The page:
## Sunday, January 31, 2021

### NPR Sunday Puzzle (Jan 31, 2021): Driving Across the USA

NPR Sunday Puzzle (Jan 31, 2021): Driving Across the USA
Q: Starting in Montana, you can drive into South Dakota and then into Iowa. Those three states have the postal abbreviations MT, SD, and IA — whose letters can be rearranged to spell AMIDST. The challenge is to do this with four connected states to make an eight-letter word. That is, start in a certain state, drive to another, then another, and then another. Take the postal abbreviations of the four states you visit, mix the letters up, and use them to spell a common eight-letter word. Can you do this?
I'm using a list of states directly connected by physical roads/bridges. This leaves out states that might legally touch on a map (e.g. UT-NM, AZ-CO, MI-MN, NY-RI, etc.). But even still, I'm not convinced there is only one answer. I guess it comes down to your definition of "common".

Edit: Unless there is some further restriction, I have at least 6 words that I consider common, 3 more if you allow an added S.
A: Common words:
• animator (IA-MO-AR-TN)
• condemns (SD-NE-CO-NM)
• diamonds (ND-SD-IA-MO)
• diocesan (SD-IA-NE-CO)
• dioramas (SD-IA-MO-AR)
• flagrant (AR-TN-GA-FL)
• nominate (NE-IA-MO-TN)
• ornament (AR-TN-MO-NE)
• ransomed (SD-NE-MO-AR)
• Less common words:
• contused (UT-CO-NE-SD)
• diaphone (IN-OH-PA-DE)
• eduction (ID-UT-CO-NE)
• galavant (GA-AL-TN-VA)
• magneton (NE-MO-TN-GA)
• mediants (MT-SD-NE-IA)
• moleskin (NE-KS-MO-IL)
• moralism (IL-MO-AR-MS)
• nonmetal (NE-MO-TN-AL)
• saintdom (SD-IA-MO-TN)
• tangrams (MS-AR-TN-GA)
• Uncommon words:
• coenamor (CO-NE-MO-AR)
• domaines (SD-NE-IA-MO)
• makimono (NM-OK-MO-IA)
• martagon (MO-AR-TN-GA)
• matronal (MO-AR-TN-AL)
• monecian (CO-NE-IA-MN)
• takingly (IL-KY-TN-GA)

1. Here's my standard reminder... don't post the answer or any hints that could lead directly to the answer (e.g. via a chain of thought, or an internet search) before the deadline of Thursday at 3pm ET. If you know the answer, click the link and submit it to NPR, but don't give it away here.

You may provide indirect hints to the answer to show you know it, but make sure they don't give the answer away. You can openly discuss your hints and the answer after the Thursday deadline. Thank you.

2. I am foggy on this one – just too many possibilities to check out. I have an answer, the word is a real one, but not common. I am searching no more.

1. I have an answer with an uncommon word also.

2. I now have two answers, one, a "common" word.

3. I have six answers... I will not look for more.

4. I have one word that is defined by a more common word. Not sure acceptable but sent in.

3. I posted on Sun Jan 31, at 06:05:00 AM PST on last week's thread:

Start with the postal abbreviation of the starting state, append, in order, the abbreviations of the 2nd, 3rd and 4th states. Now break that string into just a few chunks and rearrange those chunks to get the word. When you discover the answer, you'll be amazed how FEW chunks it takes!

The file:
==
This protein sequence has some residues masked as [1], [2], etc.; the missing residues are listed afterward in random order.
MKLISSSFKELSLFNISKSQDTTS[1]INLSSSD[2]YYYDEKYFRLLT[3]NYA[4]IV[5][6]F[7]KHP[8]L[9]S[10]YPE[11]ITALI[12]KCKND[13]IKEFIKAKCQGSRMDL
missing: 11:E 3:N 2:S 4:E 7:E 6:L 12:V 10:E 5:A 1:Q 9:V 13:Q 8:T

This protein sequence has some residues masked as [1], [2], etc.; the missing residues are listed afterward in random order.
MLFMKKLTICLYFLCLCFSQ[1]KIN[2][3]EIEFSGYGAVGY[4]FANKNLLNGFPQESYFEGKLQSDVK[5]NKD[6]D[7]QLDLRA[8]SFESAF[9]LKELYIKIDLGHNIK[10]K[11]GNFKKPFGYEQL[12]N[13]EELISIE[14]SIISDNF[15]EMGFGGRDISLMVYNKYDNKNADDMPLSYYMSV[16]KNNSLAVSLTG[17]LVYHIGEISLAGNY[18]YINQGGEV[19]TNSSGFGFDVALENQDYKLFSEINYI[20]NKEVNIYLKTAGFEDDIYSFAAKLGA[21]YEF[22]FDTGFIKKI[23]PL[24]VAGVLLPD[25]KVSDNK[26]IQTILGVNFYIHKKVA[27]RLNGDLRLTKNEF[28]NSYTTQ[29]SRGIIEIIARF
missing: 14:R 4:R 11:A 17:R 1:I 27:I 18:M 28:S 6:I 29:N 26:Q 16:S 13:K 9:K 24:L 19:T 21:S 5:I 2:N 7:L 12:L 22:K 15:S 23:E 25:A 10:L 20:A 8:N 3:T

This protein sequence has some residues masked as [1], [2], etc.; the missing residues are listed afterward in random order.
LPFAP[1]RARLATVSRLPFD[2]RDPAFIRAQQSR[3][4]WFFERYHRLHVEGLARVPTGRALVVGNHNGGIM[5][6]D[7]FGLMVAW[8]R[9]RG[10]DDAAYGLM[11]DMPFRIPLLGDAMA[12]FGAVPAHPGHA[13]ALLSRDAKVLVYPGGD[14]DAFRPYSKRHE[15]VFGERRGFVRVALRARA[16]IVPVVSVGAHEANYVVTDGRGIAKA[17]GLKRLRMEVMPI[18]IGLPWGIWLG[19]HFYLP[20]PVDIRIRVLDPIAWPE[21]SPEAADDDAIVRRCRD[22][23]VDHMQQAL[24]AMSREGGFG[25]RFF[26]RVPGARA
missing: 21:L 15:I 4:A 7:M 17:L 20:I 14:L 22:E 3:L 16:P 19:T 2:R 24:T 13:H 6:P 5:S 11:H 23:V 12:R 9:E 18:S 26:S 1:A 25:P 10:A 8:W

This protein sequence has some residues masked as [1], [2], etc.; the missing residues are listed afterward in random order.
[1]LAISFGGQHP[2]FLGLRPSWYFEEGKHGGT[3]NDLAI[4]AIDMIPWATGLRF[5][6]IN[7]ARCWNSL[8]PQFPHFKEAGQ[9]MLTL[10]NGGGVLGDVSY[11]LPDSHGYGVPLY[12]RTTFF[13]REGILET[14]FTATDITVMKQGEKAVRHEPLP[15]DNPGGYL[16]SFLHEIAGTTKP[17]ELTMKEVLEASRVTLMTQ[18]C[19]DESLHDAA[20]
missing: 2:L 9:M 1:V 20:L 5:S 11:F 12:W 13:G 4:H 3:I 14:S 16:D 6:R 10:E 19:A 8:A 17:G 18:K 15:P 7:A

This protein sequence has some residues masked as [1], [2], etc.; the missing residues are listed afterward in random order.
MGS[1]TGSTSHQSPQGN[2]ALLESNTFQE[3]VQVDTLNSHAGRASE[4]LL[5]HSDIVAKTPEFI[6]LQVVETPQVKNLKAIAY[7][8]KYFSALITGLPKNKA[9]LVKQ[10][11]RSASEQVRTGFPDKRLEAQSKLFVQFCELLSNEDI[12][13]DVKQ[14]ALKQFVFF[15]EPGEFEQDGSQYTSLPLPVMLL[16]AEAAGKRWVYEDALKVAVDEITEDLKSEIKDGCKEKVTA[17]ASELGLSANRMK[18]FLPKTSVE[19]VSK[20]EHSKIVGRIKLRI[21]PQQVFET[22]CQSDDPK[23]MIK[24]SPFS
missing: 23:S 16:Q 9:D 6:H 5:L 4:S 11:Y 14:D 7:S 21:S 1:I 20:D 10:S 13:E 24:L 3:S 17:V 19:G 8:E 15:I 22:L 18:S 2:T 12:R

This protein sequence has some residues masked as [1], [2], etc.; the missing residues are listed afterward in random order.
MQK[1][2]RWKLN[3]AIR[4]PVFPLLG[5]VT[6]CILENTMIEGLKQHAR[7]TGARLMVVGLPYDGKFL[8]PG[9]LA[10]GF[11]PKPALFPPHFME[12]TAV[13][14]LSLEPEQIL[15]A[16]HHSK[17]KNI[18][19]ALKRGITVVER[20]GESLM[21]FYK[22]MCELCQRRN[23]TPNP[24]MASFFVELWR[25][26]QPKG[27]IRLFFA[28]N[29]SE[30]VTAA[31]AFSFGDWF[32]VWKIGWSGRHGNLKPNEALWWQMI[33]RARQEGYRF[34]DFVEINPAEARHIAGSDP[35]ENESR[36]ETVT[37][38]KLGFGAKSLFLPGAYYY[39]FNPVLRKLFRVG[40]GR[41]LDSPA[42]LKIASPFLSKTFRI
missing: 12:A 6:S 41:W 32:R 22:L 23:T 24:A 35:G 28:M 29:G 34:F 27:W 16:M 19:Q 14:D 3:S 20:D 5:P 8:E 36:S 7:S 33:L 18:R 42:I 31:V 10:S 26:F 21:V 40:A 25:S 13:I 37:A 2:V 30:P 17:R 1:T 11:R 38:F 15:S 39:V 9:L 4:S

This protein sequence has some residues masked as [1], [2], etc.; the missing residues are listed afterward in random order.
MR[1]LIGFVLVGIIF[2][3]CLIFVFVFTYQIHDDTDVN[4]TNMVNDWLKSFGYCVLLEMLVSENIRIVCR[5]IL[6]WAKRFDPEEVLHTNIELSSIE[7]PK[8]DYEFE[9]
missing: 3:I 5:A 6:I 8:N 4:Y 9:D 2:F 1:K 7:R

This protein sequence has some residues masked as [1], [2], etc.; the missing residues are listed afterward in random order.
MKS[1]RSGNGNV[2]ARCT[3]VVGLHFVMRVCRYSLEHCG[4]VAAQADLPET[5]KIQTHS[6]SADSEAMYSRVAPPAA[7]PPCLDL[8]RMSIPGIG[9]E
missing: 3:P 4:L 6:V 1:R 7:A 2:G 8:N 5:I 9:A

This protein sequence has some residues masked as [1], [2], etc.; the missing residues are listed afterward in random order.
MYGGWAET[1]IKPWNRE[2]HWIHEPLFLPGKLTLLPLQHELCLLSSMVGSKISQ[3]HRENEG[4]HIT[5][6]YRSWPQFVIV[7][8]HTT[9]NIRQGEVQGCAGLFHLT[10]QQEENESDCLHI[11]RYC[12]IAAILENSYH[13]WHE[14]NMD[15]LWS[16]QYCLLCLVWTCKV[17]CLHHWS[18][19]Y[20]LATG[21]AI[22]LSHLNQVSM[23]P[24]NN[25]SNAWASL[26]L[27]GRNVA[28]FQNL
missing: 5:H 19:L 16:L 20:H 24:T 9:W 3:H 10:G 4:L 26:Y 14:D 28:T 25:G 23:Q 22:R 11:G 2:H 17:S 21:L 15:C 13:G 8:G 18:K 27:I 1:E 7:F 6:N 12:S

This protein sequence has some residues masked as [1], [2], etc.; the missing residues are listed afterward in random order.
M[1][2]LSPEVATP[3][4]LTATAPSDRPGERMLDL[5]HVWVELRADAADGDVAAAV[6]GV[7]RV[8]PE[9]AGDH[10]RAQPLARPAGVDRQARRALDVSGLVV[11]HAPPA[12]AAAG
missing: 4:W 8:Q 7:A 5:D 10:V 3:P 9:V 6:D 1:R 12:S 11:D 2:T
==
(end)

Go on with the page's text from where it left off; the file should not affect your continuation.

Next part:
4. Two surprises this morning. Surprise #1 was the small number of correct entries for cutie-pie. Surprise #2 was that the route to my answer was independent of interstate traffic. Like Blaine, I expect alternate answers to be found. I assume ron is on the case.

1. I have 11 valid words so far, with 6 that I'd consider common.

5. Almost like postal codes and the USPS, the answer is something of a lost art.

6. I could probably think of a non-TMI hint, but I'd rather not monkey with it.

7. If proper nouns are allowed, I have an geographic answer that I'm partial to.

8. Your award for this is a lapel pin IF you are chosen.

9. Is CovidNut a word?

10. If not, it should be. Maybe it will be the 2021 Word of the Year.

11. Through sheer dumb luck and by a small miracle, I got this very quickly. I've been to three of the states but not the fourth. Given all the possible combinations, I can see how this could drive Blainevillians crazy.

1. Hmmm... I wonder if the NPR stations start with a K or W

2. Or maybe both...

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1. My legitimate word is fairly common, especially in certain circles.

2. My answer can rearranged to a legitimate 8-letter word, a proper noun, and a word with mostly foreign connotations.

13. I found two common 10-letter words that can be made by driving through 5 states.

14. This puzzle suits me to a t, which if you place in front of the intended answer, you get a word, phonetically that’s very relevant here.

1. More proof that there is more than one answer, because that is not true for my word.

2. Thanks for the good wishes, Dr. K. I actually "got" the call about 15 years ago but I was serving on a jury and gave NPR the courtroom number because I had no mobile phone. Of course, the call came when we were at lunch so I missed it. The courtroom staff who answered the phone were thrilled that I had "won," though. -LT

3. Ouch. That must have hurt. At least you had the courtroom staff's moral support. I got the call about a year ago, after 30 years of submissions. A year later, I'm still a bit incredulous. And, somehow, we're on another thread. As Robert Frost once wrote in anticipation of our digital world, "...way leads on to way."

15. Here is--I hope--an oblique clue (to my answer, anyway; there may be other answers): 1929, 1975, 2007, 2013, 2015.

I enjoyed listening to the on-air puzzle contestant, Gary St. Germain.

1. Siz, I think you and I have the same answer. (But I’m not so sure that Word Woman or Snipper and I do.) One way of determining that we have the same answer (warning: anagram alert): if you anagram the 8-letter word, among some other anagrammed solutions, you can get someone who’s been fooled.

2. Dr. K, Not sure I understand your instructions. Can you anagram your answer to a three word phrase for a skinny male bovine?